The CIA is being proactive in its efforts to counter the security threat posed by China’s global 5G plans spearheaded by Huawei. However, the Agency is asking for more funding and support from Congress to identify and help develop US private sector solutions to the Chinese tech threat — Congress should listen.
According to the Washington Times, the president and CEO of In-Q-Tel (the CIA-contracted venture capital fund) told the House Permanent Select Committee on Intelligence last month that the fund began investing in 5G technology seven years ago.
He added that his fund ”has identified Parallel Wireless, a telecommunications service provider based in New Hampshire, as part of a government solution to concerns about Huawei’s threats to national security.”
As the Washington Times reported, the company’s chairman and CEO said Parallel Wireless is fortunate that In-Q-Tel is proactively fighting Chinese domination of telecommunications.
The company reportedly uses a software-centered approach for building radio access network (RAN) capability that would “eliminate the need to spend millions of dollars on new equipment and infrastructure upgrades.”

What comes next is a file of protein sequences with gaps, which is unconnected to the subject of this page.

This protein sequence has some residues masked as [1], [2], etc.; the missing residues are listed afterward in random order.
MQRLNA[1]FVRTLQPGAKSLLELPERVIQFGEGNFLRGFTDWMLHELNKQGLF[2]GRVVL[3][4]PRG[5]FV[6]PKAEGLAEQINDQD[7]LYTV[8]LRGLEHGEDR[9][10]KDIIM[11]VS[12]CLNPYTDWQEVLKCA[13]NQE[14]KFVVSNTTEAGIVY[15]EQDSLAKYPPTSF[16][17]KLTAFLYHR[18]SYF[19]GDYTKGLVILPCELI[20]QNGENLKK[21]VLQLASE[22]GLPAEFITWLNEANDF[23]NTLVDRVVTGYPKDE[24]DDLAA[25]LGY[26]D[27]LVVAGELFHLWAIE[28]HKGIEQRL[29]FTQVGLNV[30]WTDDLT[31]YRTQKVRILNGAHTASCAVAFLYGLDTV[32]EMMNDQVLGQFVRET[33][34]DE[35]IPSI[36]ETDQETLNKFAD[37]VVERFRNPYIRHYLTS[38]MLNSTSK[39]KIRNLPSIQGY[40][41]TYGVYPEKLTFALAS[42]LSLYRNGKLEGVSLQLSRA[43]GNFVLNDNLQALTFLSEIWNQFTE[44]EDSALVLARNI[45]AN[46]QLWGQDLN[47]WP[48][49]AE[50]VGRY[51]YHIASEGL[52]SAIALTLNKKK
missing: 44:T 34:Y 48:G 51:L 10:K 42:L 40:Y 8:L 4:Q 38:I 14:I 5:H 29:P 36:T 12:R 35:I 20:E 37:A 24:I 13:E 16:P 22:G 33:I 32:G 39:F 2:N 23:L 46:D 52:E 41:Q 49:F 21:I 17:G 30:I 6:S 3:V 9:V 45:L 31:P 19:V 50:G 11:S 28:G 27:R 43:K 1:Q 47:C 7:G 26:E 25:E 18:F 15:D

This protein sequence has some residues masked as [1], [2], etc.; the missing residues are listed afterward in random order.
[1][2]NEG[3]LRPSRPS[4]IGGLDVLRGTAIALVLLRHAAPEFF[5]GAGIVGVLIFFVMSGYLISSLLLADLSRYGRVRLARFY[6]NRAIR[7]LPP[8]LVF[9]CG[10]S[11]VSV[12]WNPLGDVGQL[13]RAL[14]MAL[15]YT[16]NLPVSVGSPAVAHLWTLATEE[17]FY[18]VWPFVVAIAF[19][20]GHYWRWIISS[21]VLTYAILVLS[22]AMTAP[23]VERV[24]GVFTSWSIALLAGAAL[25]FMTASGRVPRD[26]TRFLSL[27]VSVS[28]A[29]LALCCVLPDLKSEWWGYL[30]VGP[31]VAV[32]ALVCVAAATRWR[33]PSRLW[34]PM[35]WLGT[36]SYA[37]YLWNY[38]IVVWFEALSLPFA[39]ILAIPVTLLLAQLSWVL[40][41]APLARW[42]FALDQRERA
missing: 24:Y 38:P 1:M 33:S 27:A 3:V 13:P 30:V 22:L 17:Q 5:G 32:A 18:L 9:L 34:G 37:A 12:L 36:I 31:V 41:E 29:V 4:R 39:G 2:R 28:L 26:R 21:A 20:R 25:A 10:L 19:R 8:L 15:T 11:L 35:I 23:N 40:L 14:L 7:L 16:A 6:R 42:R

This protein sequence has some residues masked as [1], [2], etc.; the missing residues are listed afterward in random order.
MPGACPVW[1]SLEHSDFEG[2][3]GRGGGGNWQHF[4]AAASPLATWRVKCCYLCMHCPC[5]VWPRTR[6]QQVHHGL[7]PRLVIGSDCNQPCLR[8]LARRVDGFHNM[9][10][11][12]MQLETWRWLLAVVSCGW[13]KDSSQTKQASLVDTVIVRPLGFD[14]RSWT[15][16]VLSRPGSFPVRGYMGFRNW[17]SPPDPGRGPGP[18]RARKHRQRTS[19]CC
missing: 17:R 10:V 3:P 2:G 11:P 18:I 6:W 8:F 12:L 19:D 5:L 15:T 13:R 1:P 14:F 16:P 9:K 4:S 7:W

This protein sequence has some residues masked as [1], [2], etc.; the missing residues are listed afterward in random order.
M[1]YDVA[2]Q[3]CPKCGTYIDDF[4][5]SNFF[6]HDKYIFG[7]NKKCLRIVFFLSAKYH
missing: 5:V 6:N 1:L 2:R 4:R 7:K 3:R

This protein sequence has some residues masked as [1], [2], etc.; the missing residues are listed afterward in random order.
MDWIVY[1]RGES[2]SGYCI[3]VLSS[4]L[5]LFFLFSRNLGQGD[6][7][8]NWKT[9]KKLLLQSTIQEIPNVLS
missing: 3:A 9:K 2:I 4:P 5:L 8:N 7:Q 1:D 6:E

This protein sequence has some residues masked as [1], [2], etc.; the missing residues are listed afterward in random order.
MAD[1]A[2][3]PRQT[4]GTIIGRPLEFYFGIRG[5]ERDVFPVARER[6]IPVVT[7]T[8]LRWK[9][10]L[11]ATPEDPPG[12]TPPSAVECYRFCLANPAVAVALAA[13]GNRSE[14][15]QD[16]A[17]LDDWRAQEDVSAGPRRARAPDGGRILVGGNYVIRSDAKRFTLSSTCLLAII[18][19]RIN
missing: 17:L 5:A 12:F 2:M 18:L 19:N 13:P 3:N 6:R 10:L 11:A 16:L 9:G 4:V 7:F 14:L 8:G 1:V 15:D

It says its “Open RAN,” which requires minimum maintenance, is ready for deployment immediately.
Rep. Mike Rogers, who served on the House Intelligence Committee and now leads the advocacy group 5G Action Now, emphasized that the intelligence community (IC) is best placed to spot, identify and interdict threats to our communications networks, the Washington Times reported.
“A part of this effort is making smart investments in emerging technologies, providing seed capital through In-Q-Tel, IARPA and others,” said Mr. Rogers.
Despite pushback from other US government agencies, including the Justice Department, and a skeptical Attorney General William Barr, Congress should support and increase funding for the CIA’s In-Q-Tel’s efforts to ensure US national security and technological superiority in the decades to come.
Paul Crespo is a defense and national security expert. He served as a Marine Corps officer and as a military attaché with the Defense Intelligence Agency (DIA) at US embassies worldwide. He holds degrees from Georgetown, London, and Cambridge Universities. Paul is also CEO of SPECTRE Global Risk, a security advisory firm, and a Contributor to American Defense News.